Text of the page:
Drain the Swamp

My Sodastream appliance proffered the last portion of CO2 gas, this evening, to make me soda. Selzer, two-cents-plain. God’s most thirst-quenching drink, with a squeeze of lime. I walked to the supermarket with the empty gas canister, and by the time I will have drunk the present bottle, the full gas canister will be ready for making more refreshing soda on these sweltering Jerusalem days. The good life.

We Israelis are comfortable, our prime minister is celebrating his various triumphs, business rolls on, folks on my little lane are making supper, the kids are doing their homework. Like serving birthday cake in an old, leaky boat in the middle of an alligator-filled swamp. The plaque from my late father’s desk, now relocated on my shelf, says, “When you are up to your ass in alligators, it is difficult to remind yourself that your initial objective was to drain the swamp.”

A Palestinian dropped a marble slab on one of our soldiers, Thursday night, and today I visited his grave, smothered in flowers. Ronen Lubarsky, the latest Israeli victim of the occupation. Sadly, most Israelis are either indifferent to this event, or they let fly a couple of curses and.. “may they be erased from the earth,” referring both to his killers and to all Palestinians. How few of us look to the roots of this needless death. Who of us wonders what would drive a young Palestinian man to crouch on a roof until he could kill someone, knowing how likely it is that he too will be killed.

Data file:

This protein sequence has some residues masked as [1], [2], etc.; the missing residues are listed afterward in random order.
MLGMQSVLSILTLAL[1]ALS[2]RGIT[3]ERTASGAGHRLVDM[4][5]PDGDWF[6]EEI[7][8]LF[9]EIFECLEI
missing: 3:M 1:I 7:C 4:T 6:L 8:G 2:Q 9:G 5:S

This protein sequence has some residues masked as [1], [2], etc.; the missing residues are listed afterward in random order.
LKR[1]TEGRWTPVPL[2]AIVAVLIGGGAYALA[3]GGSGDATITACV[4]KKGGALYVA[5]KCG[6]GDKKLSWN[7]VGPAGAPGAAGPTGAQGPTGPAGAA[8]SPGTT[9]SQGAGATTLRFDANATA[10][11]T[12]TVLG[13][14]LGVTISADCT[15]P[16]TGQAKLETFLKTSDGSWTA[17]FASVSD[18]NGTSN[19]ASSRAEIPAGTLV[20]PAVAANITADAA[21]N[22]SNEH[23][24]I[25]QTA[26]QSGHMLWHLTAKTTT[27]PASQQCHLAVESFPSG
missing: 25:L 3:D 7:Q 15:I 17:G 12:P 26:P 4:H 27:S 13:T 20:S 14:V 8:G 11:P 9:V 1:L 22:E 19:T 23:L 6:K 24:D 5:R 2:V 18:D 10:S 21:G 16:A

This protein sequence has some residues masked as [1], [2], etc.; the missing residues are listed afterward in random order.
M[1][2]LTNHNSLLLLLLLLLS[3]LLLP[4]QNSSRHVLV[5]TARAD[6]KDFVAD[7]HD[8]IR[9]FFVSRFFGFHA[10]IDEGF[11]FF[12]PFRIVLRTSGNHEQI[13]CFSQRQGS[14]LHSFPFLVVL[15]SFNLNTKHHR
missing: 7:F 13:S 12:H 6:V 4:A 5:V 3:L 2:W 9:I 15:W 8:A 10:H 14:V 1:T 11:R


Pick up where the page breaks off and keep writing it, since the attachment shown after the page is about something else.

The source of this swamp we are in, swatting away the mosquitoes of our restlessly dormant awareness. The source….the absence of a future-vision or leadership, the hardening of our hearts in daily interchanges, even with each other, the pushing in lines, on the roads, the smugness of people being sure they’re right, the down side of Israel. “Why are these people like this?” asked American Rapper Azealia Banks at the end of a recent concert tour here. “I don’t understand… the amount of times I’ve been purposefully coughed on, stepped on, cut in line is tooooo much . I need a strong drink….” Banks later tweeted: “I will never ever ever ever ever go to Israel again. I love my fans but y’all gonna have to fly out to come see me because y’all country is nuts.”

We are nuts, we live as though we are not poised at a precipice. We blind ourselves to the significance of the kinds of lives our neighbors are living. In the Palestinian neighborhood of Issaweeyah, three minutes from comfortable French Hill, it is the third world. Garbage everywhere, nearly unpassable streets, ragged children wandering the alleys during school hours, a grimness we Israelis don’t know.

We must awaken to the other. There is a deeply ethno-centric side to Israelis, and it is killing us. We can be warm, and kind, and sweet. But our existential reality is that we are controlling, violently, the lives of three million Palestinians, and we are prisoners in the jail we have created. Marketed to us as being for the sake of security. If we want security, we need to make peace. It’s really that simple. Not easy, simple.

Yoav Peck is director of the Sulha Peace Project, bringing Palestinians and Israelis together to build people-to-people solidarity

About the Author
Yoav Peck, a Jerusalem organizational psychologist, is director of the Sulha Peace Project. Born and raised in New York/New Jersey, he holds a BA from Berkeley, and an MA in organizational psychology. He made aliyah in 1973, and was a member of Kibbutz Kfar Hanassi for 15 years, and has been living in Jerusalem since '88. He has three kids, and three grandchildren.